New Catholic Dictionary – Saint Cyprian of Carthage

stained glass window of Saint Cyprian of Carthage, Sir Ninian Comper, Saint Cyprian's church, London, England; swiped with permission from the flickr account of Brother Lawrence Lew, OPArticle

(Thascius Cæcilius Cyprianus) Martyr, Archbishop of Carthage, born Carthage, 190; died there, 258. Converted to Christianity late in life, he was ordained priest, 247, and consecrated Bishop of Carthage, c.249. During the persecution of Decius, begun 250, Cyprian lived in hiding, directing his flock from his place of refuge, and for this reason he was condemned by his enemies. The question of the reconciliation of lapsed Christians with the Church had given rise to the custom of admitting them to Communion if a martyr requested this favor for them. Cyprian at first opposed the practise, but the sincerity of their contrition caused him to relent; this gave rise to the schism of the deacon Felicissimus; returning to Carthage, 251, Cyprian excommunicated the leaders. He supported Pope Cornelius against the antipope Novatian. Exiled to Curubis, 257, in the persecution of Valerian, he was brought back to Carthage and beheaded. Cyprian’s writings are of great importance; following Tertullian, he was the second great Christian Latin writer. His name occurs in the Communicantes in the Canon of the Mass. Feast, Roman Calendar, 16 September.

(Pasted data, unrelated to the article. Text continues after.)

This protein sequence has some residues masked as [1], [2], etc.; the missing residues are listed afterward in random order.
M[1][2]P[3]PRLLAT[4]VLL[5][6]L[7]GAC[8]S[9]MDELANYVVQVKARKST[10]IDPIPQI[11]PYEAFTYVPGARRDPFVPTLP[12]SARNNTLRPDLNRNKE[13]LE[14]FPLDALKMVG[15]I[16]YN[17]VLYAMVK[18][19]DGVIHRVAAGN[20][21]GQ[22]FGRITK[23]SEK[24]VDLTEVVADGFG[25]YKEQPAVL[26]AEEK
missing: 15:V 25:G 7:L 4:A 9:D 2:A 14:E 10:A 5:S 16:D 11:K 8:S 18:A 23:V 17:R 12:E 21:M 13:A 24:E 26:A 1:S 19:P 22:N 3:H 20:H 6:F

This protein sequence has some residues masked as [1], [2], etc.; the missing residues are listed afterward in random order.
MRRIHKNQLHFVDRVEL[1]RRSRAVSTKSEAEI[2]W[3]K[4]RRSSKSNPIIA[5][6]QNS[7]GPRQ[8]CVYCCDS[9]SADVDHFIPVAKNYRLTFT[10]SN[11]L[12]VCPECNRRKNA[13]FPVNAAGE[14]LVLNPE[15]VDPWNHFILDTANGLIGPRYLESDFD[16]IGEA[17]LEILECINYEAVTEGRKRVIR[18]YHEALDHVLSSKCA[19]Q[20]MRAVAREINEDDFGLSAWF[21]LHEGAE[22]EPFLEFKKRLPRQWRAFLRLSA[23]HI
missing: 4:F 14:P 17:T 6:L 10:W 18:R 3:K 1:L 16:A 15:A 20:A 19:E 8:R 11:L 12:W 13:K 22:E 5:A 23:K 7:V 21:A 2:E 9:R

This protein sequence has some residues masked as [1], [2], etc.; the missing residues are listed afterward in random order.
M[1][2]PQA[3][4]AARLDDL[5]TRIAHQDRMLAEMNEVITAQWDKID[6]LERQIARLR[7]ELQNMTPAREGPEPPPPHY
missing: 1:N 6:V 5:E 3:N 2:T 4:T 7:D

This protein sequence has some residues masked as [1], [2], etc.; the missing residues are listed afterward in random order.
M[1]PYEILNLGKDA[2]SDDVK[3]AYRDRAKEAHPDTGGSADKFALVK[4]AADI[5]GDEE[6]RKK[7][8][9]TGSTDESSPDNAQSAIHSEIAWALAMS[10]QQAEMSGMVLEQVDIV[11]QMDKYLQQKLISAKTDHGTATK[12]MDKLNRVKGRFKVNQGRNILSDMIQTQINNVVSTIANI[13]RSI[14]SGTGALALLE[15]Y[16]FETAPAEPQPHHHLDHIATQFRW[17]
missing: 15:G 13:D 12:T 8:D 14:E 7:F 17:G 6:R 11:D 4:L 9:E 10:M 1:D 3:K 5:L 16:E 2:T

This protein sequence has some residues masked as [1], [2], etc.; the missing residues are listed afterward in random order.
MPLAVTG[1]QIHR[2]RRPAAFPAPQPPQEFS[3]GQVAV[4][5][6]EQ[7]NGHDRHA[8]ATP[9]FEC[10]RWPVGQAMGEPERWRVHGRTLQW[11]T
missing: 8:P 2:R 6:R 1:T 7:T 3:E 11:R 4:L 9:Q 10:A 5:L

MLA Citation

  • “Saint Cyprian of Carthage”. New Catholic Dictionary. CatholicSaints.Info. 16 September 2012. Web. 23 February 2020. <>